# Edit Create an Image Page: Cantor Set

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 Image Title*: Upload a Math Image A Cantor set is a simple [[Field:Fractals|fractal]] that laid the foundation for modern topology. The picture at right is an artistic representation of the Cantor set.

Creation of the Cantor Set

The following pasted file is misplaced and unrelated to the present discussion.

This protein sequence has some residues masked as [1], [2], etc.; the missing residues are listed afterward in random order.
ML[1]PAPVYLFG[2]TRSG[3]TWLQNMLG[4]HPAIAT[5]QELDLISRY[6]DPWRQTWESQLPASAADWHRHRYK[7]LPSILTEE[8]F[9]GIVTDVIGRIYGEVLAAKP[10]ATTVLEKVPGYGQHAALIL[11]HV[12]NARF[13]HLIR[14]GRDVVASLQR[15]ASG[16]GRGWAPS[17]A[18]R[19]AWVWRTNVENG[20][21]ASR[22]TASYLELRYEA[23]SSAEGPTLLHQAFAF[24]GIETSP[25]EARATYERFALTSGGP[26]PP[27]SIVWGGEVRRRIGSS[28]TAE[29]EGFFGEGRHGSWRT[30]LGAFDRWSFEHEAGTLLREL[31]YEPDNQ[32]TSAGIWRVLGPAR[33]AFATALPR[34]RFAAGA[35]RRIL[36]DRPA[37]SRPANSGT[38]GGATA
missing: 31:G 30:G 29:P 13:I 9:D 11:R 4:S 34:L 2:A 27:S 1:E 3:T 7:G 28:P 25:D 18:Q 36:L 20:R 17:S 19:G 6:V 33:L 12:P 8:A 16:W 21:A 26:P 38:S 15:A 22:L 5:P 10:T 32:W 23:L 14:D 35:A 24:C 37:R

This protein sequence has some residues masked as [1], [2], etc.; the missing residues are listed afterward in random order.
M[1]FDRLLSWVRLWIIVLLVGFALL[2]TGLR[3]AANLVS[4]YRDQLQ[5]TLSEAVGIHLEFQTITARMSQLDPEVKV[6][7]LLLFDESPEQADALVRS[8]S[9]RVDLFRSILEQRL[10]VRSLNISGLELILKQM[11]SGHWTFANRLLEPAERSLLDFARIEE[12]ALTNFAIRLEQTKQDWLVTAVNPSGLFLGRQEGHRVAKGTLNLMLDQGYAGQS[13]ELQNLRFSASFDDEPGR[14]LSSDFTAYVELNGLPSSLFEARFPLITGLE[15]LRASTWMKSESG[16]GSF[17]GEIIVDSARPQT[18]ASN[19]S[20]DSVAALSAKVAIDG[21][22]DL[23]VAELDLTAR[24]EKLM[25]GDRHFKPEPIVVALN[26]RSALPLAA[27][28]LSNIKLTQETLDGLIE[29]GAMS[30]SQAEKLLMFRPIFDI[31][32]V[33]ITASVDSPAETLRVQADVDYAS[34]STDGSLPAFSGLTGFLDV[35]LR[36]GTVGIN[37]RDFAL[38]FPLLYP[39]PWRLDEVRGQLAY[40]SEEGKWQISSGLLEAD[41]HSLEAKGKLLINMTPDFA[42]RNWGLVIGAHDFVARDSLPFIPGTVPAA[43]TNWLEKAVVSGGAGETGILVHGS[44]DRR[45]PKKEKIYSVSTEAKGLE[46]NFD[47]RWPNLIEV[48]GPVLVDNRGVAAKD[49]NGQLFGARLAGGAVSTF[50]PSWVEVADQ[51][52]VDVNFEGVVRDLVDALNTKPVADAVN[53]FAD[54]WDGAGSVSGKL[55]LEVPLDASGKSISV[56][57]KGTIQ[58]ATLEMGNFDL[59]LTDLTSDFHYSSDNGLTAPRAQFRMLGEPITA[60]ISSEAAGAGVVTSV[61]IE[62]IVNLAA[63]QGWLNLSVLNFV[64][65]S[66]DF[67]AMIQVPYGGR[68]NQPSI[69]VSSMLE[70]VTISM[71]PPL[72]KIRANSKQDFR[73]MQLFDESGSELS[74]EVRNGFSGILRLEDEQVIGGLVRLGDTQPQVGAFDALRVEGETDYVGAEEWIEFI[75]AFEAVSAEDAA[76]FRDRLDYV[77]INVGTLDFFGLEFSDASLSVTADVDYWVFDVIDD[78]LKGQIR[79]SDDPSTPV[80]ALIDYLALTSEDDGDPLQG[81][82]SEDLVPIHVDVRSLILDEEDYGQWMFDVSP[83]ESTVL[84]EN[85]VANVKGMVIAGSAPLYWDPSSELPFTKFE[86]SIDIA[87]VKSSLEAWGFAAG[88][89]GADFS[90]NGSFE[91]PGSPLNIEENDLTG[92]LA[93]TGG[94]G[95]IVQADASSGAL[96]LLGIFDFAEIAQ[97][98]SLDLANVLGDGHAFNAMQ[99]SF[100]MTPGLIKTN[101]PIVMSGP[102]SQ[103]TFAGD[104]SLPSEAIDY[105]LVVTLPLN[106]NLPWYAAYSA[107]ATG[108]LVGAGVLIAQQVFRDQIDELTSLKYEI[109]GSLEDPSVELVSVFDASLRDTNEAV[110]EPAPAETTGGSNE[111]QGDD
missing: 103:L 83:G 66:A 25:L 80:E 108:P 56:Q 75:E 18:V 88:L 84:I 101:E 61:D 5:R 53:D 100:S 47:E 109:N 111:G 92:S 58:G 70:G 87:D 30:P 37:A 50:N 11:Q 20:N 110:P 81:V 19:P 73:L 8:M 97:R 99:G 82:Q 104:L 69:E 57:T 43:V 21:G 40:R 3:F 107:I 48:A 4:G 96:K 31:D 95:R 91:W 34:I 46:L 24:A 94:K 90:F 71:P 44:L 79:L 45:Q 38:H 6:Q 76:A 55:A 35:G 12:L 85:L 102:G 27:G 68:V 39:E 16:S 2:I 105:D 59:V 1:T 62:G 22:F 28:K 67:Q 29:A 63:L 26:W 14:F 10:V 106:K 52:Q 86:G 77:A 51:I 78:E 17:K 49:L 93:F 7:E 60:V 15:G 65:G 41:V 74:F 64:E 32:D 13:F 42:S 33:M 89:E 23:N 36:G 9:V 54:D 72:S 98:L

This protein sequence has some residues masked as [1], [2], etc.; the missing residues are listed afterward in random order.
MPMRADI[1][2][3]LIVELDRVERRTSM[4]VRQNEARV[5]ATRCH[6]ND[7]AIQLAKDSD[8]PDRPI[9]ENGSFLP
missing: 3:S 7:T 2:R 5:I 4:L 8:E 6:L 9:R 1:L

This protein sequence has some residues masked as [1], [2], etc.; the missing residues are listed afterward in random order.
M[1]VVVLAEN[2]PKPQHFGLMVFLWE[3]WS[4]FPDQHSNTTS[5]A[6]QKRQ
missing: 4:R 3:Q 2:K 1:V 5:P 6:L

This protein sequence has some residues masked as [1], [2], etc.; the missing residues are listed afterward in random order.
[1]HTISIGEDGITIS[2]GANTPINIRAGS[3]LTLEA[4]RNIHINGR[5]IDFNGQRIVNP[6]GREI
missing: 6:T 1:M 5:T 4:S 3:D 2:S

We highlight the first steps of construction here. We begin with a straight line, of length 1. [[Image:Cantor1.PNG]] We remove the middle third of the line. [[Image:Cantor2.PNG]] With the two newly separate line segments, we again remove the middle third of these lines. [[Image:Cantor3.PNG]] Here we have all three stages and more ... [[Image:755px-Cantor.png]] The process repeats onward infinitely, and what remains is the Cantor set. This construction is an example of an '''[[Iterated Functions| iterated process]]'''. ==Properties== ===Self Similar and Infinite=== Two important insights can be made from the infinitely iterating construction process. The first is that the set's construction goes on indefinitely. The second being its self similarity; when we look closer at any individual part, we find a copy of the original image. [[Image:Selfsimilarcantor1.PNG]] By being ''infinitely self-similar'', the Cantor set is a [[Field:Fractals|fractal]] by definition. The main image displayed is an artistic representation of the creation Cantor set using yolks. Each line of yolks has a diameter 1/3 of the yolk above. ===Length=== At every step in the construction process, we are removing 1/3 of the previous total length. This apparent since we are removing a third of the total length at every step. We may then relate the total length of the set at any given step by the function, $L_n=L_0 \centerdot (2/3)^n$, where $L_0$ is the initial length, $L_n$ is the nth iteration length, and n is the number of iterations of the process. For example, let's assume we have a starting length of 1. Then, $L_0=1, L_1=\frac{2}{3}, L_2 = \frac{4}{9}, L_3= \frac{8}{27}, L_4= \frac{16}{81}$ Since a true Cantor set is created by repeating this process an infinite number of times, we can calculate its final length as limit; $\lim_{n \to \infty}L_0 \centerdot (2/3)^{n} = 0$. Because the length of a Cantor set is 0, the Cantor set cannot contain sections of non-zero length. However, while a Cantor set has no length, it still contains an infinite number of points. This is because we do not remove endpoints when we remove the middle thirds. [[Image:Numberlinecantor.PNG]] For example, our first iteration removed the length between the points 1/3 and 2/3, but we did not remove the points 1/3 and 2/3 themselves. In mathematical notation, the part of the line we removed is [itex]1/3 :* A zooming animation, similar to the one on [[Sierpinski's Triangle| Sierpinski's triangle]], that illustrates how the set is infinitely self similar. :* A more fleshed out explanation about the topology parts from someone who has taken the course? Yes, it is.